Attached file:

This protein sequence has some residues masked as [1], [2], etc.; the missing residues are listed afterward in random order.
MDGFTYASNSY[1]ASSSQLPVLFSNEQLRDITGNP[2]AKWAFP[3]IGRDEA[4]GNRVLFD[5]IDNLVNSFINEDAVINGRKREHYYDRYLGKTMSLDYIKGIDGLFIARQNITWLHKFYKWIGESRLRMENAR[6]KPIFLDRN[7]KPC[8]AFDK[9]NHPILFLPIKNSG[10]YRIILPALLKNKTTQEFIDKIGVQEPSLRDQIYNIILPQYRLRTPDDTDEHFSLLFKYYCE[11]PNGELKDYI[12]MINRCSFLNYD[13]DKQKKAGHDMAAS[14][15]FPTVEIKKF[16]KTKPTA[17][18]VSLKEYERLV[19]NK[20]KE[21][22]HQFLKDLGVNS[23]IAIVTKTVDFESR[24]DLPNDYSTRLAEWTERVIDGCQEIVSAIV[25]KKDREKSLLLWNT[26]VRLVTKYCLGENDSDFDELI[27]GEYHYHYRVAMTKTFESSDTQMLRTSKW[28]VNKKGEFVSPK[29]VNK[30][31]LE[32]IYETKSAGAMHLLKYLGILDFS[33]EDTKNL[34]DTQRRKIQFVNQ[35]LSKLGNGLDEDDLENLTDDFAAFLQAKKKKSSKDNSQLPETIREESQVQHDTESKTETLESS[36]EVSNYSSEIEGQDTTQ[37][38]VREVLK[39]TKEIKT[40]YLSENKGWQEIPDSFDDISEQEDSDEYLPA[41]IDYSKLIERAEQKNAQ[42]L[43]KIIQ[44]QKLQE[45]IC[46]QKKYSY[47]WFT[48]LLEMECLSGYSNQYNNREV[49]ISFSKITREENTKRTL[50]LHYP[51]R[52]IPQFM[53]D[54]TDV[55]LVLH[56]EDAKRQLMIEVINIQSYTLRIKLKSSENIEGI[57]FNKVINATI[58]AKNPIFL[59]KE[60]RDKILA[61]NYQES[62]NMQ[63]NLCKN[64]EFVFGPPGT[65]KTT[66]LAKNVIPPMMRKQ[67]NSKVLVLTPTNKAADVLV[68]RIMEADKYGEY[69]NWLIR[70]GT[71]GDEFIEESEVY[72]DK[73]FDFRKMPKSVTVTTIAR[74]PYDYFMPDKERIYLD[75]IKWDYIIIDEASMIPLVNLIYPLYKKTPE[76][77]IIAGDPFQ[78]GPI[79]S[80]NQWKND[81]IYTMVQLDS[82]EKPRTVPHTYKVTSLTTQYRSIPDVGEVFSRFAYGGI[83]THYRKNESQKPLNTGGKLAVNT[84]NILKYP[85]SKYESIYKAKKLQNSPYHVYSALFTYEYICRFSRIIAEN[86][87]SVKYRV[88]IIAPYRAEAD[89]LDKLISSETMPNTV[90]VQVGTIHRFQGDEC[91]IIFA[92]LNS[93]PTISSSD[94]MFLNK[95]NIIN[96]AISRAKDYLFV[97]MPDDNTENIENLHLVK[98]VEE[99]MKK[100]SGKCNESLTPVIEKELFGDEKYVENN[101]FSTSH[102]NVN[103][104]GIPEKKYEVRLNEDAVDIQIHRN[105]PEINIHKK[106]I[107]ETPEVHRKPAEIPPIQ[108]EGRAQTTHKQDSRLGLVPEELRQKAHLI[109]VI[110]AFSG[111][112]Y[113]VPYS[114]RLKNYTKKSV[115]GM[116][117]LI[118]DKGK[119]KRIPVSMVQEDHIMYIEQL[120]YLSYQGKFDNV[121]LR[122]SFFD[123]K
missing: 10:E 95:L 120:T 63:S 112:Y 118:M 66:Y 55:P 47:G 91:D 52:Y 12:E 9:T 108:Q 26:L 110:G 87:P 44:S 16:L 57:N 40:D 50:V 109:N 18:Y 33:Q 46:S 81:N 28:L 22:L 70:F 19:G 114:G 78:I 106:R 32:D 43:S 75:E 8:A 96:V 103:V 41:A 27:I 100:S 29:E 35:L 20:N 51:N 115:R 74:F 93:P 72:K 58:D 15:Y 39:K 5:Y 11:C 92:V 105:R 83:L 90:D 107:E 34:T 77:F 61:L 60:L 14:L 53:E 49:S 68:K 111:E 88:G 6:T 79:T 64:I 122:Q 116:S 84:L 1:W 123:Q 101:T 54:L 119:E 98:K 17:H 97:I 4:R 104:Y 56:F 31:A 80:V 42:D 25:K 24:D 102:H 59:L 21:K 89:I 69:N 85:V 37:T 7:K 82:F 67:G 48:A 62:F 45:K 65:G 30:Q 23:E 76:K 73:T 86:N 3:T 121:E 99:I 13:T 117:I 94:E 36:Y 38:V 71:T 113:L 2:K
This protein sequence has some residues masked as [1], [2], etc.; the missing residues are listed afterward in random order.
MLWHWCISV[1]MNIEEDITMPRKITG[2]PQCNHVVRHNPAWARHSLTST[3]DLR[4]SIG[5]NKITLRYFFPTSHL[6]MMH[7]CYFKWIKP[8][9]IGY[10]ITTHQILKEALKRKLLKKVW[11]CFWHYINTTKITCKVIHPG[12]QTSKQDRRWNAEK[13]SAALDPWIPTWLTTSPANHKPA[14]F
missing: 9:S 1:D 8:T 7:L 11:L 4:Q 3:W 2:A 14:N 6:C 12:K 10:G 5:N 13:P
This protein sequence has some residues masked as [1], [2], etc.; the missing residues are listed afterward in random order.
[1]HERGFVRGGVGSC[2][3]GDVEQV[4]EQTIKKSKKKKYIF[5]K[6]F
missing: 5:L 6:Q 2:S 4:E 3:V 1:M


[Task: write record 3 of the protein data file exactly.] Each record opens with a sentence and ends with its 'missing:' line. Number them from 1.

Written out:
This protein sequence has some residues masked as [1], [2], etc.; the missing residues are listed afterward in random order.
[1]HERGFVRGGVGSC[2][3]GDVEQV[4]EQTIKKSKKKKYIF[5]K[6]F
missing: 5:L 6:Q 2:S 4:E 3:V 1:M